Baking Times for Different Sized Cake Pans

Bacardi Rum Cake

 The Spruce

Most homemade batters for two-layer cakes will fit in the below pans. To ensure even baking, be sure to fill the pans up only halfway. Any more than that and you run the risk of having the batter overflow the pan.

approximate baking times for different cake pans
Illustration: Ellen Lindner. © The Spruce, 2019

For any leftover cake batter, either refrigerate it and use it within 2 days or make cupcakes with the excess batter. If you choose to make cupcakes, be sure to fill the empty cupcake holders halfway with water when you bake the batter.

For Baking in a 350 F oven:

Cake Pan Size Approximate Baking Times
24 cupcakes 18 to 23 minutes
Two 8 x 1-1/2 inch round baking pans 35 to 40 minutes
Two 9 x 1-1/2 inch round baking pans 30 to 35 minutes
Two 8 x 8 x 2 or 9 x 9 x 2 inch baking pans 25 to 35 minutes
12 cup Bundt Cake or Angel Food cake pan 35 to one hour
10-inch cheesecake made in spring form pan 35 to one hour
13- x 9- x 2-inch - 1/4 sheet cake 30 to 35 minutes
15 x 10 x 1-inch long jelly roll cake 25 to 30 minutes
10-inch loaf cake 25 to 40 minutes

Cake Making Tips

These helpful tips will ensure a tasty treat every time you bake:

  • Be sure to read the recipe thoroughly before preheating your oven. The baking powder you thought you had may have "magically" turned into baking soda or visa versa. Properly understanding the recipe before you begin will go a long way toward ensuring baking success.
  • Measure your ingredients carefully. Baking a good cake depends on the right chemical reactions. It's not like a stir-fry; you can't just throw in any dry ingredient or add too much liquid unless you're looking for a cake disaster.
  • Nothing ruins a pretty cake more than half of it sticking to the pan. Be sure to grease and flour the pan according to the recipe directions. If your cake does stick to the pan, don't fret. If it's only messed up in a few places, then you can use frosting to cover up any mistakes. Otherwise, turn it into a trifle!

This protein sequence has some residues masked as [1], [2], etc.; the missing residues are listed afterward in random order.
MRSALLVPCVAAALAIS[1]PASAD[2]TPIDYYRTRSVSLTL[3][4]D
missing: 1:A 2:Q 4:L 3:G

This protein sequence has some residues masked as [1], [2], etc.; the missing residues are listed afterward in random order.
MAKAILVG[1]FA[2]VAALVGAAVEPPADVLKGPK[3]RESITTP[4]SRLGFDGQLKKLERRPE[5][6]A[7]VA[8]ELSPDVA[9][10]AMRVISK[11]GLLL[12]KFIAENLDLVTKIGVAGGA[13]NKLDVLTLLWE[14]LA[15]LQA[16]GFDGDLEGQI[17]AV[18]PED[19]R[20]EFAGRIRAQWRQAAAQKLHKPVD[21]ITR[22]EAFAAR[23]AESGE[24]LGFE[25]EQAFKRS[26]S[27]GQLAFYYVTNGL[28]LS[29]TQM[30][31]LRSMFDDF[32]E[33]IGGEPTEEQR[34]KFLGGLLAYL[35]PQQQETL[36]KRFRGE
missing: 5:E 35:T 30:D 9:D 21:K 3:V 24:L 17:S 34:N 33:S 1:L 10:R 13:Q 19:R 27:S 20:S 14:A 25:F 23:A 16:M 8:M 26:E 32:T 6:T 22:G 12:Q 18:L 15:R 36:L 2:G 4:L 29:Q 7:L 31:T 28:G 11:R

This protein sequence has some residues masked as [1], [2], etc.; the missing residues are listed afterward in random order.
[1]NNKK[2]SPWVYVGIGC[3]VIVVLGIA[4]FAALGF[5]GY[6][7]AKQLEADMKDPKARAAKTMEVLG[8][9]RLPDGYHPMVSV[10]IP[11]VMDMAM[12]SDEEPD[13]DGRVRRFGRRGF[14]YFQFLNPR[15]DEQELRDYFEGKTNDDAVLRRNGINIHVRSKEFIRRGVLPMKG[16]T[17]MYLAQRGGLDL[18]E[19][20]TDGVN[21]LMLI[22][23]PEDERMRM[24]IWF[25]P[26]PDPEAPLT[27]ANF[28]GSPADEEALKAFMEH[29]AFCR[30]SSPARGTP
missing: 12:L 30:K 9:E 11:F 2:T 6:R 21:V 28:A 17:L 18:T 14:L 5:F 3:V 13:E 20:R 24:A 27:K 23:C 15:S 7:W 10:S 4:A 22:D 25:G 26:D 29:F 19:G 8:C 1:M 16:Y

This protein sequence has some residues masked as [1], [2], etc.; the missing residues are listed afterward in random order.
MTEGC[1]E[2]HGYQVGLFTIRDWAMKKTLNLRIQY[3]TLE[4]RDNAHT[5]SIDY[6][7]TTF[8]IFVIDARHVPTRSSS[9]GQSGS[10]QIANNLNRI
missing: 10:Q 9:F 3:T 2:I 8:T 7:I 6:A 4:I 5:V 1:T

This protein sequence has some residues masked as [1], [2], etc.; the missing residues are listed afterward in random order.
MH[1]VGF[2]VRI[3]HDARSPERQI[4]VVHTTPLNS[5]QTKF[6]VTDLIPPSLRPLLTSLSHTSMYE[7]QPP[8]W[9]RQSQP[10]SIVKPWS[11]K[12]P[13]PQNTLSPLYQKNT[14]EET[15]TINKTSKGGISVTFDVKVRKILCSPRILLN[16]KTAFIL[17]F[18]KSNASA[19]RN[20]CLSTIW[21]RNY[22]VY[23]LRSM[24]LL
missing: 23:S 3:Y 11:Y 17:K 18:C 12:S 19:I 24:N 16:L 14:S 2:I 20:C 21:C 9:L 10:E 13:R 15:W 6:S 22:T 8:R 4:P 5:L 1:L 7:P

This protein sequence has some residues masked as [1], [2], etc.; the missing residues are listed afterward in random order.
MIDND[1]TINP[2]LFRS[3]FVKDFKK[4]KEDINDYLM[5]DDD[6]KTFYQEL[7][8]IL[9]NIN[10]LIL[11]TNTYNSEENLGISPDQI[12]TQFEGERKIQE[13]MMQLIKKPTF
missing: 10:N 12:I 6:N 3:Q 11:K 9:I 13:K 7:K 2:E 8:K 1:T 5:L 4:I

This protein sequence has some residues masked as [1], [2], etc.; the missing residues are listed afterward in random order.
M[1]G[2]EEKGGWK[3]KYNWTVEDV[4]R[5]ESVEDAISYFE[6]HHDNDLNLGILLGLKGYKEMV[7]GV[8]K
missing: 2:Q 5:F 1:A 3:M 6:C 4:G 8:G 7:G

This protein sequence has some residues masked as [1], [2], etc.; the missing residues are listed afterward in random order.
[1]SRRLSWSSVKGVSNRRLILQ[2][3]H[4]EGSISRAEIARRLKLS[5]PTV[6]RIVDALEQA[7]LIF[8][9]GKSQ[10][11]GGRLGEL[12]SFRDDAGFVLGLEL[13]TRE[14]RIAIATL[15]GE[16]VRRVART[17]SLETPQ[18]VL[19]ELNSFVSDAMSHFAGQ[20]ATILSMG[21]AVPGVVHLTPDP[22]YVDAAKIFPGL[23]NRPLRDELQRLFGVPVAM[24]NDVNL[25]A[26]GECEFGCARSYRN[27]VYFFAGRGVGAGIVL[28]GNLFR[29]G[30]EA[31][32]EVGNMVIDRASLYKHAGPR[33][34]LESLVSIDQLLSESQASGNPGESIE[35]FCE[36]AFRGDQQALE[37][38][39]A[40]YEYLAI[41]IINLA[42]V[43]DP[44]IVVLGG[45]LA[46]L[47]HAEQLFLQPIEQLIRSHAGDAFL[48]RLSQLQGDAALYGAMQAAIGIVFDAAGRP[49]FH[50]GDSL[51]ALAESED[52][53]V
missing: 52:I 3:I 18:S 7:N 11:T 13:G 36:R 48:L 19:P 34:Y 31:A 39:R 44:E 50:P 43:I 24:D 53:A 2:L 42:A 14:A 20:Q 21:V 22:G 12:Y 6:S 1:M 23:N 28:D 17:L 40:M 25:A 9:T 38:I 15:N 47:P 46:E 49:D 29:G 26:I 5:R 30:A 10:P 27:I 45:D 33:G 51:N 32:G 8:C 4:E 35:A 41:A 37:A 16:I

• Shiny metal pans and dark metal pans cook differently. Dark pans cook the outsides of the cake faster than the shiny ones do. Know your pans and adjust accordingly: turn the oven down 25 F when using a dark metal pan.
  • Don't allow the baking pans to touch each other or the walls of the oven. Those parts of the pan might cook faster due to the extra heat. For the best results, make sure you have enough space in your oven to bake the cakes without touching anything.
  • Cooling the cake completely makes it easier to frost. The longer the cake is allowed to sit, the less likely the cake will crumb while you frost it. A cold cake holds together even better, so feel free to wrap the cake in plastic wrap and pop it in the freezer for 30 to 45 minutes before frosting.
  • If you want to torte the cake (slice the cake horizontally), use toothpicks to mark the middle of the cake. Use a long serrated knife to slice through the center. Another way to divide the cake into two layers is to take a very long piece of dental floss and pull it through. Refrigerate the cake layer first to make it a bit stiff before you cut.
  • Store the cake according to the recipe directions. Cakes made with whipped cream or frosting with butter should be refrigerated. Refrigerated cakes tend to dry out, so eat them within a few days. The prettiest way to store a cake is in a glass cake container that sits on the kitchen counter.
  • Cake layers freeze beautifully. Wrap each layer in plastic wrap. Next, place the cake layer or layers in resealable freezer bags. The un-frosted layers will maintain their flavor for at least 3 months.
  • If you decide to freeze an already frosted cake, place it in the freezer on a foil-lined baking sheet. Freeze it for at least 8 hours or overnight. Once it's frozen hard, wrap it in plastic wrap. Place the wrapped cake into a freezer bag or a container.